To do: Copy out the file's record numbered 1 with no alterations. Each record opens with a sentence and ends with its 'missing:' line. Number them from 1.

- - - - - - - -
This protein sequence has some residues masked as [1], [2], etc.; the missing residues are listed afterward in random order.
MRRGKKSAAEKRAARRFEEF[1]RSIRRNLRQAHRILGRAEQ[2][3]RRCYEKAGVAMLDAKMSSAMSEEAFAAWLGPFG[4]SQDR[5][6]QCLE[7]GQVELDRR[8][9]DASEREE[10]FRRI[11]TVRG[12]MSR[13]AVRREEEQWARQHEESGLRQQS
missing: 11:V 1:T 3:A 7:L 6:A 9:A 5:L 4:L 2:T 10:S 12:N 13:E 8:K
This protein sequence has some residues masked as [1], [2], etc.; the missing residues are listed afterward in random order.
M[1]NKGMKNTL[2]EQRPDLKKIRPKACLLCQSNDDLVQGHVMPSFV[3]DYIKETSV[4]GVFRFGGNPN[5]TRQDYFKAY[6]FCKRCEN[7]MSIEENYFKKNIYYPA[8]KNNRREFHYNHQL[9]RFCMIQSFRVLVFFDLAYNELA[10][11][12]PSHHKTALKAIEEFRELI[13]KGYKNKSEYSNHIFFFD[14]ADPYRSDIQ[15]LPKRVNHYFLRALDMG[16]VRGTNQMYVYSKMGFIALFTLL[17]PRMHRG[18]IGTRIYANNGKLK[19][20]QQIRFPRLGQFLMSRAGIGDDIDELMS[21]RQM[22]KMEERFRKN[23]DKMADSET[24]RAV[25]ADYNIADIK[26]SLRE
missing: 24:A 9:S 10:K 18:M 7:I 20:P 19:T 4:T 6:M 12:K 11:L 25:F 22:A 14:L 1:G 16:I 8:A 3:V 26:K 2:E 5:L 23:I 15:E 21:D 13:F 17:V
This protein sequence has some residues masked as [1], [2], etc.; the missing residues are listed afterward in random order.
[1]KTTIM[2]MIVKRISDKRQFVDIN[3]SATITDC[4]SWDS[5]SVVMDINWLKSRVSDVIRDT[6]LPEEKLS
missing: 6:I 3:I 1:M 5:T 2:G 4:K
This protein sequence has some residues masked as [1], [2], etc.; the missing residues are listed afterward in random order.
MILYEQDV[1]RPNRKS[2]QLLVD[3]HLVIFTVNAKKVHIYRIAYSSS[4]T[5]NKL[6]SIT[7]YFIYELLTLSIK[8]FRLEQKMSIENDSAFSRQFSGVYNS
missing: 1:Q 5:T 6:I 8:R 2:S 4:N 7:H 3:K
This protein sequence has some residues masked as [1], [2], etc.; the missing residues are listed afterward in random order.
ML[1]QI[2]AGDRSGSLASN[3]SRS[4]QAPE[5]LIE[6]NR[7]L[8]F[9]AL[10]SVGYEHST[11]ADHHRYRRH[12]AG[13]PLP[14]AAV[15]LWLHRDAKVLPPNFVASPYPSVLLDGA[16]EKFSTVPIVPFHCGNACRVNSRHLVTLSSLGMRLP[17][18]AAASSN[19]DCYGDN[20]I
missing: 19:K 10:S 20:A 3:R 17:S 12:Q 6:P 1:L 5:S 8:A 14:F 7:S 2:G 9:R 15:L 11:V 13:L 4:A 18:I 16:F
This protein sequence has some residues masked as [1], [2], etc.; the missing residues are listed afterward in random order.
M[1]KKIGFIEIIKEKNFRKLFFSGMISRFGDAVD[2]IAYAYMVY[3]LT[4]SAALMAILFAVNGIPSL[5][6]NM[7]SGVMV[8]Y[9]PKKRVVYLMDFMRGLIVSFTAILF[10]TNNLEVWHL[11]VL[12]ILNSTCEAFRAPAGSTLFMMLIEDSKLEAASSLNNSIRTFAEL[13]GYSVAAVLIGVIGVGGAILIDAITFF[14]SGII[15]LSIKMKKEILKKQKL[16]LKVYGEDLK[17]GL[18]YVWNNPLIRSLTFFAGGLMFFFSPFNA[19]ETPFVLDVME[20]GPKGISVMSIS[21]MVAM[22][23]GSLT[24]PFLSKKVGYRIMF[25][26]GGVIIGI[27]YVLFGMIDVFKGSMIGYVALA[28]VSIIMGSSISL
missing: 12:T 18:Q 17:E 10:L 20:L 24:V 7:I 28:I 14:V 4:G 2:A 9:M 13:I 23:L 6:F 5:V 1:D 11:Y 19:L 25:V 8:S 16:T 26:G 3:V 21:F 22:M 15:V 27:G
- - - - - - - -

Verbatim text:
This protein sequence has some residues masked as [1], [2], etc.; the missing residues are listed afterward in random order.
MRRGKKSAAEKRAARRFEEF[1]RSIRRNLRQAHRILGRAEQ[2][3]RRCYEKAGVAMLDAKMSSAMSEEAFAAWLGPFG[4]SQDR[5][6]QCLE[7]GQVELDRR[8][9]DASEREE[10]FRRI[11]TVRG[12]MSR[13]AVRREEEQWARQHEESGLRQQS
missing: 11:V 1:T 3:A 7:L 6:A 9:A 5:L 4:L 2:T 10:S 12:N 13:E 8:K